Q. One of the secrets of this season is the strong relationships within your team. What is special about the group of people you are working with?
MM: “It’s a team with a very family-feeling, very friendly, there aren’t many of us in it but all are very good at their work and the most important thing is that we have formed a very good relationship.”
“The moment I go into the garage with the bike, when I tell them my thoughts, they quickly know what I need. I think that part of the success is the experience they have, as well as the great atmosphere between everyone and this gives the team even more strength.”
Q. What has it been like to work with Aki Ajo?
MM: “He’s a person who had already been pointed out to me for his good skills in working on a two-stroke motorbike, those we are using in 125cc, and that’s why I decided to race with him. He’s got lots of experience and has worked with a lot of manufacturers such as Derbi, Malagutti and Honda and, at the end of last season I was watching his way of working, how fast Cortese’s bike always was or when Di Meglio won the World Championships. He’s a team boss with experience, clear ideas and with great aptitude when it comes to setting-up both the engine and the chassis. The performance of the bike is always very consistent, that’s the most important thing and it’s never failed me in any test.”
Q. It was said that the RSA, both Derbi and Aprilia, was a very sensitive and difficult motorbike, but on the other hand, from the beginning, it has always been very fast. What is the most difficult thing about this bike?
MM: “It’s all relative because, coming from the KTM, everything that I have experienced, both in the chassis and the engine, is better. The chassis is the most critical but I quickly got a good feeling with it and a good set-up.”
Q. Aside from you, Nico Terol and Pol Espagaró have also won races this season. Do you think any other rider could match your performance in the second half of the season?
MM: “To fight for the title I think would be difficult. I think that a small gap has been made between third and fourth. In any race you can be sure that Bradley Smith will be up there and Cortese, Krummenacher or Rabat could also make an appearance.”
Q. You’ve been on the track with Pol Espargaró for many years. Can you remember the first time?
MM: “I must have been five and we started to compete in the ‘Enduro for children’ which were races held across Catalunya, although they race one at a time. At eight, when I started with speed in the Conti Cup, we competed more often, although he is nearly two years older than me and always went up to the next category first.”
Q. Now, the next meeting is in the Czech Republic. What is the Brno Circuit like?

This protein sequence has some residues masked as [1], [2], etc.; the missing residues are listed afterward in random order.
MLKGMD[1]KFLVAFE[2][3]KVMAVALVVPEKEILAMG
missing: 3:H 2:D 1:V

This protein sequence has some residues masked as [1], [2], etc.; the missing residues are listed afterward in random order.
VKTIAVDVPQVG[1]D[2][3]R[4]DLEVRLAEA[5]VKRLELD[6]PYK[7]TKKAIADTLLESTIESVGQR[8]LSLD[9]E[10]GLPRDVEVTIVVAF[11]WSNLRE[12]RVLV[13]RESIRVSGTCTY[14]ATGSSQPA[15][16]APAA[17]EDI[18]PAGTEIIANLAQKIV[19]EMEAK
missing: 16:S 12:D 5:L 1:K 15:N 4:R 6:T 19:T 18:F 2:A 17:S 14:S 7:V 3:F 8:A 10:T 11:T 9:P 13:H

MM: “It’s a complicated track, especially the last part, on the uphill, which is where you can set a good time and for which we need to be well-prepared. With the KTM I found it quite tricky but this season it’s all different and I hope to be able to make progress throughout the weekend.”
Q. Is it possible to extend the run of wins?
MM:“It’s not an obsession but obviously, if we have the chance to win, we will go for it. The important thing is to think about the Championship and always add points.”
Q. Where is the limit for Marc Márquez?
MM: “Who knows because, alongside Pol and Nico, we are raising the bar race after race, beating records at almost all the circuits and, with the team, we are only thinking about continuing to make progress. In qualifying and in the races we always give it our all although we try not to lose control and to ride feeling the reactions of the motorbike at all times. Yes it’s true that sometimes we have done a lap where you force it a bit more still and gain 3 or 4 more tenths which seemed impossible.”
Q. At home there has always been a great passion for motorbikes. Did your father race?
MM: “No, race no, but he’s always been a big fan and has travelled to Jerez on his own bike, and to Assen too. He also collaborated with the Moto Club Segre as race controller, so since I was little I’ve always been around bikes.”
Q. On the other hand, you’re not the only motorcyclist in your house. Is your brother as good as you?
MM:“Alex is still training and it’s not possible to say whether he will be a phenomenon but he has got skill. He knows how to ride a bike and to ride fast which is the important thing.”
Q. Will he catch you one day on the track?
MM: “I hope so! I hope that one day you’ll see us together fighting for the win if that could be, but he’s still doing the Spanish Championship, he’s young and needs to take it step by step and keep working hard. Let’s hope so, it might happen.”
Q. In your third World Championship, you’ve now had a few wins. Do you get noticed in the street?
MM: “I’m starting to be recognised not just at the circuits now, both in Lleida and Barcelona, you always hear someone whispering ‘it’s Marc Márquez’. I’m aware of it but I keep my feet on the ground and I take it with a lot of humility.”
Q. Are you aware of how much people follow you on the internet, through the fan club, facebook etc.?
MM: “Of course, because without all of them, this scene wouldn’t be anything and it’s one of the most important things for a rider. You know at any moment they are going to be by your side and that is one of the biggest pleasures you can have.”